- Imagine spending twenty-four years in prison for a crime you did not commit. Furthermore, imagine that conviction is based on witness testimony and no valid forensic evidence. This is the case for Texas resident Steven Phillips and countless others whose unfortunate circumstances stem from the fallacious nature of human memory. Phillips was wrongly convicted in 1982 based on a few of the many inadequacies of human memory (“Know the Cases”). Unfortunately, this is an all-too-common occurrence due to the high malleability of episodic memory....   [tags: Truth, Lies, and False Memories 2014]

Strong Essays
1960 words (5.6 pages)

Sleep Deprivation And False Memories Essay

- Sleep Deprivation can Lead to False Memories Alyssa N. Hernandez California State University, Fullerton   Sleep Deprivation Can Lead to False Memories False memories are memories of something that did not happen (Radvansky, 2010). Steven J.Frendal and colleagues researched the effect of sleep deprivation on false memories. In this study researchers examined the relationship between self-reported sleep and false memories. Researchers suggest that under certain conditions, sleep deprivation can increase the risk of developing false memories (Frendal et al., 2014)....   [tags: Sleep, Memory, Sleep deprivation, Sleep disorder]

Strong Essays
1338 words (3.8 pages)

What is False Memory Syndrome? Essay

- ... The existing knowledge or memories may interfere with the development of a new memory, causing the new memory of an event to be fallacious or entirely false. According to memory researcher Elizabeth Loftus’ research, false memories can be caused by external suggestions. An example would be Hypnosis, an artificially induced state of relaxation and concentration in which deeper parts of the mind become more accessible. Hypnosis is used clinically to reduce reaction to pain, to encourage free association, etc....   [tags: fabricated remembrance, distortion]

Strong Essays
799 words (2.3 pages)

Essay on Effects of False Memories

- ... The present study aimed to determine whether distractors would elicit false memories. These memories will occur even if participants are aware of false memory effects. It was hypothesised that false memory effects would occur and participants would recall the special distractors as using semantic memory to group items will elicit the memory those words were in the list. Normal distractors will not be recalled due to them not being related to original words. It was also hypothesised that people older in age would produce greater false memory effects....   [tags: Fuzzy-Trace theory]

Strong Essays
1745 words (5 pages)

What Are False Memory? Essay

- What is false memory. False memory is a psychological phenomenon in which a person recollects something differently than the way it actually happened or recalls an event that never existed. This phenomenon of memory has been tested many times using the Wadsworth CogLab false memory experiment. In the Wadsworth experiment, participants are presented with a list of words each of which is shown for one and half seconds. These experiments usually entail six trial lists. After each list is shown, the participants are given a set of response buttons labeled with the words from the list....   [tags: Psychology, Memory, Eyewitness identification]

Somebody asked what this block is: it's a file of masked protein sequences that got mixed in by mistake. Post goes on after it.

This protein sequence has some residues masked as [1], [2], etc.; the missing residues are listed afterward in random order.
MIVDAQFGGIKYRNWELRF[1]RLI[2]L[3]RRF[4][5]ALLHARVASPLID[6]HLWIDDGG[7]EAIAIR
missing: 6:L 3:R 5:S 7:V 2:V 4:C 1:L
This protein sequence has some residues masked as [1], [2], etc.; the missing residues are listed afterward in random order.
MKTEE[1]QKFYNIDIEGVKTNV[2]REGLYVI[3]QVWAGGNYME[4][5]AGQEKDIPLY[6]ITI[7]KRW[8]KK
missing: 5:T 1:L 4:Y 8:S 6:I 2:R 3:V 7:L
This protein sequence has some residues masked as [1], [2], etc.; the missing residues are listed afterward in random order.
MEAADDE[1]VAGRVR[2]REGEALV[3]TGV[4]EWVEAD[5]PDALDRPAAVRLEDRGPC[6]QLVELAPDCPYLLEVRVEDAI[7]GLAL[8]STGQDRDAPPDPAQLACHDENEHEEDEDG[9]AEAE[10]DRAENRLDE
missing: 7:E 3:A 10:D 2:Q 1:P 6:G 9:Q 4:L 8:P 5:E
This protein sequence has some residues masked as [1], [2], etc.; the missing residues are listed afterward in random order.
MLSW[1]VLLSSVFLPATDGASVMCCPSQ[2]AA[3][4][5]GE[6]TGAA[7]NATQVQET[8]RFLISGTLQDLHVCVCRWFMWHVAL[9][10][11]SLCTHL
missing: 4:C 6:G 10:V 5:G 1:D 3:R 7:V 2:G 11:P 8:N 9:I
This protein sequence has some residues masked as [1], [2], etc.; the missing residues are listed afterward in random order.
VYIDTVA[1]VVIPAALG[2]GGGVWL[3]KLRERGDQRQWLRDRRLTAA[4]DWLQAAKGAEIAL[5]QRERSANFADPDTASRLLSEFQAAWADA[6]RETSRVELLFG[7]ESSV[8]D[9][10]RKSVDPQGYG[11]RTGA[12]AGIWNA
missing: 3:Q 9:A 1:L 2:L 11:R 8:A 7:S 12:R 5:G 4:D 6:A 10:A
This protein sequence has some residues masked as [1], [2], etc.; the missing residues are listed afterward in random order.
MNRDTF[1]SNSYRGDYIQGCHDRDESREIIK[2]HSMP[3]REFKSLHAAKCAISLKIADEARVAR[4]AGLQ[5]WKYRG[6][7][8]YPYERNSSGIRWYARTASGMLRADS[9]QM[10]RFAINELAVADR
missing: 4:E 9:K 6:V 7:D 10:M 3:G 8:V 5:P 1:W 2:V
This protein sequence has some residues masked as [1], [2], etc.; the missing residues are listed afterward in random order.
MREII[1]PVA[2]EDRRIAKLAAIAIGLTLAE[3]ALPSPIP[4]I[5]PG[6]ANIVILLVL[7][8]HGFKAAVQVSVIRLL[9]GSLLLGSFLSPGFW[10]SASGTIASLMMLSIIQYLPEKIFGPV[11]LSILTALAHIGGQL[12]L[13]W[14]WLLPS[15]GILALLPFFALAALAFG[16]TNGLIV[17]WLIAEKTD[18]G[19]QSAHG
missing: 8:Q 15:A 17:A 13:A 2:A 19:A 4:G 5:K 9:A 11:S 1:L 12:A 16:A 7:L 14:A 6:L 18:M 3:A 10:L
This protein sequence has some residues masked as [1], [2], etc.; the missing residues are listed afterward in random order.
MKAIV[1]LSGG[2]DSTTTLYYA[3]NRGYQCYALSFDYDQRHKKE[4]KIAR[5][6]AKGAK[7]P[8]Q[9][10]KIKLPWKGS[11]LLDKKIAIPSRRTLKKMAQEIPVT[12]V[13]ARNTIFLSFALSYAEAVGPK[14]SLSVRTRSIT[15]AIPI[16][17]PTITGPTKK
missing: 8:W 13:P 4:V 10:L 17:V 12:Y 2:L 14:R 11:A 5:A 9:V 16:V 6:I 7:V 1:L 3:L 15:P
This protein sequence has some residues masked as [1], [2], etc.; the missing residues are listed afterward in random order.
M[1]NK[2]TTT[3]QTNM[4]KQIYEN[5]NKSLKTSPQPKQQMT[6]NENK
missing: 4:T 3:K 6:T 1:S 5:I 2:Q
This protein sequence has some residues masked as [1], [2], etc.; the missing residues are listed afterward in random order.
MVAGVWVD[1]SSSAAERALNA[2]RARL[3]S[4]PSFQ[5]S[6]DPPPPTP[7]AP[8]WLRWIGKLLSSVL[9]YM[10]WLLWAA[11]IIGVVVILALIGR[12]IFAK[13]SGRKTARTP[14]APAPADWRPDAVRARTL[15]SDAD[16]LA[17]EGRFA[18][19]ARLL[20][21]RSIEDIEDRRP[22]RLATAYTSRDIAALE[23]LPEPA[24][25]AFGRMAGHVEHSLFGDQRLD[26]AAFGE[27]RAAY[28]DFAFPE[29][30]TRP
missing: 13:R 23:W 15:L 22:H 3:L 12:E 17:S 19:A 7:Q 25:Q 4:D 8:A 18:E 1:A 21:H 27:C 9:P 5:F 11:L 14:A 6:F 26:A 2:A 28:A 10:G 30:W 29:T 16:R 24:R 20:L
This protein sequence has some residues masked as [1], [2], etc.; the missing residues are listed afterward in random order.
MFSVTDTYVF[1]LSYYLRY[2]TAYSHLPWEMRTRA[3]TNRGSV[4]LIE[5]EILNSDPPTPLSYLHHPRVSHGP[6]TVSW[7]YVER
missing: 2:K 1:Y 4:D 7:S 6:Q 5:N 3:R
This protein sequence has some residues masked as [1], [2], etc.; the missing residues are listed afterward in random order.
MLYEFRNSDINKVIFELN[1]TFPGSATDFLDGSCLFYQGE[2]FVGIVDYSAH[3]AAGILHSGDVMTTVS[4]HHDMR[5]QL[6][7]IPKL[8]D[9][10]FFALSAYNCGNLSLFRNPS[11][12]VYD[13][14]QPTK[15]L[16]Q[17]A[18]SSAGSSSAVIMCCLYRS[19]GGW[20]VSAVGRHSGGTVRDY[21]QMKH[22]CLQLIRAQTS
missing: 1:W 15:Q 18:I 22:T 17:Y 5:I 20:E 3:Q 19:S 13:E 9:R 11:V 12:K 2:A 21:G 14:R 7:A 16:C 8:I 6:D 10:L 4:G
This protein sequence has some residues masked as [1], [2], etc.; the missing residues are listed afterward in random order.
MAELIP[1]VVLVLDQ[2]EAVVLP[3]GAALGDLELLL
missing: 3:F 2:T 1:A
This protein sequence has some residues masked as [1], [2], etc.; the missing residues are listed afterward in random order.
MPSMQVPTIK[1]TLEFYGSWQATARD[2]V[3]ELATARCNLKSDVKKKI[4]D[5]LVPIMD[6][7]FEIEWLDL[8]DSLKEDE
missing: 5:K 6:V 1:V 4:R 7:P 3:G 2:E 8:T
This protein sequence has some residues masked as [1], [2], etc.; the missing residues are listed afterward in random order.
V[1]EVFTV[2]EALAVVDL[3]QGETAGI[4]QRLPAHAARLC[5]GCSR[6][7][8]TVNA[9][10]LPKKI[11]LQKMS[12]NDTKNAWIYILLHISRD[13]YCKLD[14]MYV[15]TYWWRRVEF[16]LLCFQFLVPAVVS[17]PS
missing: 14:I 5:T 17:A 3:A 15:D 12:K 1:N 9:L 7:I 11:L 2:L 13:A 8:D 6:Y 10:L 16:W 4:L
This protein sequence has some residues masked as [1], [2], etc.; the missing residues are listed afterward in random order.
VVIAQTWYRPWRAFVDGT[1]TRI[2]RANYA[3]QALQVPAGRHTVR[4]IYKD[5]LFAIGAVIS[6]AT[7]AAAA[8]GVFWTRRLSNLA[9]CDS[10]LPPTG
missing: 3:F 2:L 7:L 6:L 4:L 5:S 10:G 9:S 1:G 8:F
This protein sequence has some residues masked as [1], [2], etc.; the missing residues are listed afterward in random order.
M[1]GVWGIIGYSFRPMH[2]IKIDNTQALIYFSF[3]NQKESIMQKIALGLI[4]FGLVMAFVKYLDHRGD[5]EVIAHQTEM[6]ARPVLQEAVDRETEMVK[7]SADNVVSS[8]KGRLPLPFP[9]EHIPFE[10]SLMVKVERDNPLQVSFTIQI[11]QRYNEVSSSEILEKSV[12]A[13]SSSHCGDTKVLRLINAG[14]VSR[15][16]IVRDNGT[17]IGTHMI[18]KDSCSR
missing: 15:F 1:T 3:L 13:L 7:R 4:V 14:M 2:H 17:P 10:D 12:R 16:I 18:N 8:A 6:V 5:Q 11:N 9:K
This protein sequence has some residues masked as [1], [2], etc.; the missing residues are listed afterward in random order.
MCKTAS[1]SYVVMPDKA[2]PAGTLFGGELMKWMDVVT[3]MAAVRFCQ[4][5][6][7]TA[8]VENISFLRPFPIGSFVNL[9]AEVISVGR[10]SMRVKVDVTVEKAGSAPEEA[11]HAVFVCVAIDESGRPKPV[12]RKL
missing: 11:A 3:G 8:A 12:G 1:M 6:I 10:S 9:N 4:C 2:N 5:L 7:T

Strong Essays
1965 words (5.6 pages)

False Memory Essay

- False memory, second to forgetting, is one of the two fundamental types of deformation in episodic memory (Holliday, Brainerd & Reyna, 2010). Simply stated, false memory is the propensity to account normal occurrences as being a fraction of a key experience that in actuality was not an element of that experience (Holliday, Brainerd & Reyna). False memories are something nearly everyone experience. Furthermore, false memory is defined as placed together, constructed representations of mental schemas that are incorrect (Solso, MacLin & MacLin, 2008)....   [tags: Research Analysis ]

Strong Essays
1799 words (5.1 pages)

Essay on What´s False Memory?

- When people think of memory, they most likely picture it as a perfect replica of the actual events that took place in their life time that can be replayed in their head over and over again in perfect sequence. But, memories can be very deceiving and inaccurate, misleading people into thinking they did something or were somewhere when they actually weren’t. These memories that we believe are real and are actually made up memories that the brain creates are called false memories. False memories feel so real to people that they in fact believe that they are what actually happened in their past....   [tags: memories, crash, distorted memory]

Strong Essays
1410 words (4 pages)

False Memory Syndrome And The Brain Essay

- False Memory Syndrome And The Brain In the mid-nineties, a sniper's hammering shots echoed through an American playground. Several children were killed and many injured. A 1998 study of the 133 children who attended the school by psychologists Dr. Robert Pynoos and Dr. Karim Nader, experts on Post-Traumatic Stress Disorder among children, yielded a very bizarre discovery. Some of the children who were not on the schools grounds that day obstinately swore they had very vivid personal recollections of the attack happening (1)....   [tags: Neurological Biology Essays]

Strong Essays
1158 words (3.3 pages)